Tag Archive: ground turkey

I am so loving Goya empanada dough.  So crisp with great lamination.  You can make filling of almost anything.  We like ground meat, vegan crumbles, tofu crumbles, or sausage mixed with onion best.  Sometimes I make it with Korean BBQ, Pizza sauce, Tex Mex style, whatever.  They are always a winner.  We’ve been on a teriyaki ranch kick lately.  They are soooo good together.



I sauteed onion and browned ground turkey with Chinese five spice and added teriyaki and ranch.  Here are the specifics.  First start with my favorite dough by Goya:


1 large sweet onion, chopped

2 tsp. seasoning of choice – I used Chinese five spice

2 lb. ground turkey

2 packages empanada dough

Oil to soften onion

3 Tbsp. teriyaki sauce (I used garlic teriyaki)

3 Tbsp. ranch dressing

1-2 tsp. corn starch to thicken

1 packet Daiya Pepper Jack Shredds

1 egg, beaten

The empanada dough has to sit out at room temperature for about an hour before you can use it.

Prepare a large baking sheet ahead by covering it in foil and spraying with cooking spray.

Cook onion, sprinkled with seasoning, in a little oil until softened.  Add in turkey, chopping it up in little pieces as it cooks.

Add in teriyaki, ranch and corn starch.  Simmer until thickened.  Let cool.

Once filling is cool, add in shredds.

Preheat oven to 350F.

Hold dough in the palm of your hand and spoon filling in middle.  Seal edges by pressing between your fingertips.

Lay out on prepared baking sheet.

Brush with beaten egg and bake about 20 minutes until golden brown.



Ground meat is one of the best buys around for reasonable priced meals for your family.  I buy in bulk when there’s a sale and prepare stuff ahead as much as possible.   Meatballs are baked and then frozen.  Meatloaf is frozen to defrost the day ahead of being made.  Ground meat seasoned with salt and pepper is cooked, crumbled and drained and then frozen.  Burgers are made and then frozen.  This past week Aldi had a sale on 5 lbs. of ground beef  for $9.95.  Another market had ground turkey on a BOGO sale so it ended up being $2.20 per pound.  One of these days, I’m going to experiment with grinding my own meat.  Ironically I bought a meat grinder to make veggie burgers, but it’s sitting in my pantry gathering dust.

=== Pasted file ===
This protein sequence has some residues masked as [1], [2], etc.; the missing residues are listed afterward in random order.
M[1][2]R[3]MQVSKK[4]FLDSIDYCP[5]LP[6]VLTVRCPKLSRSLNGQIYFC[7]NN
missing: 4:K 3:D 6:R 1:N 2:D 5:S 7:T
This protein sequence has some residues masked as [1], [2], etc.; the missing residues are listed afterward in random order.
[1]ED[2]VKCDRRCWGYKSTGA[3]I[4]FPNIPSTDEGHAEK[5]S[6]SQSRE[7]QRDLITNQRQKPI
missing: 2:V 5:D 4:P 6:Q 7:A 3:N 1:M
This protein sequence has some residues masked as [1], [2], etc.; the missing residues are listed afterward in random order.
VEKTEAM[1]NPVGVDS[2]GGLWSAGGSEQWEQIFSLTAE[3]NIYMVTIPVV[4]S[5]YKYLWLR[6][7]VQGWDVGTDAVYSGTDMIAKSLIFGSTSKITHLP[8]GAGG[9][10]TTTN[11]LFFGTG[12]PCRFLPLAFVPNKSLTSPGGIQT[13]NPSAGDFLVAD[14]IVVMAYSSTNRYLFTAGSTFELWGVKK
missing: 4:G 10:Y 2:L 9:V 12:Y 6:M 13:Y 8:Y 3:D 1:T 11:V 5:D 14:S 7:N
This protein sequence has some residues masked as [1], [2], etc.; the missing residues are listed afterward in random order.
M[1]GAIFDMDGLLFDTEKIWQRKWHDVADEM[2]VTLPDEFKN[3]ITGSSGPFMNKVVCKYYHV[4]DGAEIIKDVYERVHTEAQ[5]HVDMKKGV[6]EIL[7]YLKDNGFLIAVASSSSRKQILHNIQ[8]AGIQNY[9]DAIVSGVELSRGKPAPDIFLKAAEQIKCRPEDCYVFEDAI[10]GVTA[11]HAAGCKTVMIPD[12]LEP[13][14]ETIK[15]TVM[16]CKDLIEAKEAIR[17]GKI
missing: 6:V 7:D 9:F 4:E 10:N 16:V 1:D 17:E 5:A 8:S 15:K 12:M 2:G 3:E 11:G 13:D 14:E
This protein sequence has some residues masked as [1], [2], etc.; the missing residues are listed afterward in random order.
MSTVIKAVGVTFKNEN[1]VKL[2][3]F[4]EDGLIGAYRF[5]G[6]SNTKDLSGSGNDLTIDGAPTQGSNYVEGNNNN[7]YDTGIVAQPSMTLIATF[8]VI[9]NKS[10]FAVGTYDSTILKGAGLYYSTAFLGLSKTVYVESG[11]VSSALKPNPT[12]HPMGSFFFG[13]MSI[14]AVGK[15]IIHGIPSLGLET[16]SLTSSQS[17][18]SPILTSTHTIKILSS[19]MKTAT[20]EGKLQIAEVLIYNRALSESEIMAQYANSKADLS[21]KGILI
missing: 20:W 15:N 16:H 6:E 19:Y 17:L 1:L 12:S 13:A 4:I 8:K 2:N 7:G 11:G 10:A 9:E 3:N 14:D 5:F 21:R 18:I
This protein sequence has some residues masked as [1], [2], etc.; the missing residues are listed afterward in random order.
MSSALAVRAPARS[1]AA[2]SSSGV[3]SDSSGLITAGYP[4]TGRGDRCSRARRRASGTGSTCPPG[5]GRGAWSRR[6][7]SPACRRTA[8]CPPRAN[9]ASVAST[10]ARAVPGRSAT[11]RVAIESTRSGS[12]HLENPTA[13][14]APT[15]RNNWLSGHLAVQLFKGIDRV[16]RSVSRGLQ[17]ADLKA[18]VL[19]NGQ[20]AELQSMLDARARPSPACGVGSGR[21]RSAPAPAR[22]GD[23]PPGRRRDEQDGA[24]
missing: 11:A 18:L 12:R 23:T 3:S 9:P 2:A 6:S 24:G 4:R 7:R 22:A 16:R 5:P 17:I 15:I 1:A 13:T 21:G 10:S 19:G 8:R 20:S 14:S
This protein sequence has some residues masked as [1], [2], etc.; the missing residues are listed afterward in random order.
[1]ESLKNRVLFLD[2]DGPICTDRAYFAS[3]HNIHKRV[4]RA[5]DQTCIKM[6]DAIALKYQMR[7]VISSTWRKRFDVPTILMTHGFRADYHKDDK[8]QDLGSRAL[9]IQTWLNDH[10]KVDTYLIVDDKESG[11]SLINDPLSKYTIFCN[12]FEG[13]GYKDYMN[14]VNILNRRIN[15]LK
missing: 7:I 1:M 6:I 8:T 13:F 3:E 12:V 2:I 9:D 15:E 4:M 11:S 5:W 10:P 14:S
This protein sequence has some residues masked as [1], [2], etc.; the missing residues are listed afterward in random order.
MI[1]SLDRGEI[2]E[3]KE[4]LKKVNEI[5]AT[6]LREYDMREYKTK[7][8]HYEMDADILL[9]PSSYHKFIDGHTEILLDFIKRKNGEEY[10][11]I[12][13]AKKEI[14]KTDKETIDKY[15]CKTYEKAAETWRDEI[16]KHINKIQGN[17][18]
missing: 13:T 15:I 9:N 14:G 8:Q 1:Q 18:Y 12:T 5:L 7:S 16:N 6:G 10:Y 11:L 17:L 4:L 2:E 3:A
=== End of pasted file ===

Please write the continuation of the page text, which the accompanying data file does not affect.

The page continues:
First, let’s talk about meatballs.  I used to buy the frozen, precooked variety until my kids rebelled and said only mine would do, claiming the others are like little rubber balls.  I see their point.  The only way I can make this happen, though, is to cook them ahead and freeze them.  I make rather large batches, so I have at least enough for two meals when I’m done.